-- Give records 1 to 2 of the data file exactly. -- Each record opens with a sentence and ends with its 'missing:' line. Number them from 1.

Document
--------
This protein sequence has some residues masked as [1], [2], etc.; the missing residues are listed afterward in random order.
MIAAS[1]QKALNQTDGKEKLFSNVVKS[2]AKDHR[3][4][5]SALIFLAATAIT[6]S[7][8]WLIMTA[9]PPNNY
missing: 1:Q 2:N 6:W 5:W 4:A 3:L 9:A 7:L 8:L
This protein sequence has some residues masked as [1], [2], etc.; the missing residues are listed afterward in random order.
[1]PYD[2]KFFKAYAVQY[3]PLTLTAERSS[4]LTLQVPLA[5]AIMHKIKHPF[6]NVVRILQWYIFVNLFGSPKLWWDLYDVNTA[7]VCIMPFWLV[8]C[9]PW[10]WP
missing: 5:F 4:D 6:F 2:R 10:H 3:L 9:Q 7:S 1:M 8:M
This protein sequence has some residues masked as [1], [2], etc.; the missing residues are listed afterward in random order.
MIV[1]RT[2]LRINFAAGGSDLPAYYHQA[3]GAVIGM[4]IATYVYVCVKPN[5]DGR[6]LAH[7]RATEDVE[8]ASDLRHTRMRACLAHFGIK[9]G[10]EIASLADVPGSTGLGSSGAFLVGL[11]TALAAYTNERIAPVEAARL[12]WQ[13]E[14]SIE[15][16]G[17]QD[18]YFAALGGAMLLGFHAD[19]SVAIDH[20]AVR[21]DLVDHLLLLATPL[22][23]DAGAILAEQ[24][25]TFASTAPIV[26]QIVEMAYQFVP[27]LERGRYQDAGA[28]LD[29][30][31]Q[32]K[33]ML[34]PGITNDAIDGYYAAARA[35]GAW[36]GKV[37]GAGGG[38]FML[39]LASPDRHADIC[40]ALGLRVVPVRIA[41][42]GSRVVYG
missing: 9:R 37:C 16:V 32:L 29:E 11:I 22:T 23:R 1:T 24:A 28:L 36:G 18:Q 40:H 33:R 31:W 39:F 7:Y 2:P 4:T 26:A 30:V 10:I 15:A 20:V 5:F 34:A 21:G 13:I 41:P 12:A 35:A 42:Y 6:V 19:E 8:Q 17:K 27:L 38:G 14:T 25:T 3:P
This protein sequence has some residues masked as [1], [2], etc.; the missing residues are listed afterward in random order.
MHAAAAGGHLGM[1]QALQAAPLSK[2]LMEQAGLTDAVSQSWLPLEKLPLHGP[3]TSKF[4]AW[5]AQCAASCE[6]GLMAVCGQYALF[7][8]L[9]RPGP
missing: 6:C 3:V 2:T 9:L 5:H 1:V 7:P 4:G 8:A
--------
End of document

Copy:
This protein sequence has some residues masked as [1], [2], etc.; the missing residues are listed afterward in random order.
MIAAS[1]QKALNQTDGKEKLFSNVVKS[2]AKDHR[3][4][5]SALIFLAATAIT[6]S[7][8]WLIMTA[9]PPNNY
missing: 1:Q 2:N 6:W 5:W 4:A 3:L 9:A 7:L 8:L
This protein sequence has some residues masked as [1], [2], etc.; the missing residues are listed afterward in random order.
[1]PYD[2]KFFKAYAVQY[3]PLTLTAERSS[4]LTLQVPLA[5]AIMHKIKHPF[6]NVVRILQWYIFVNLFGSPKLWWDLYDVNTA[7]VCIMPFWLV[8]C[9]PW[10]WP
missing: 5:F 4:D 6:F 2:R 10:H 3:L 9:Q 7:S 1:M 8:M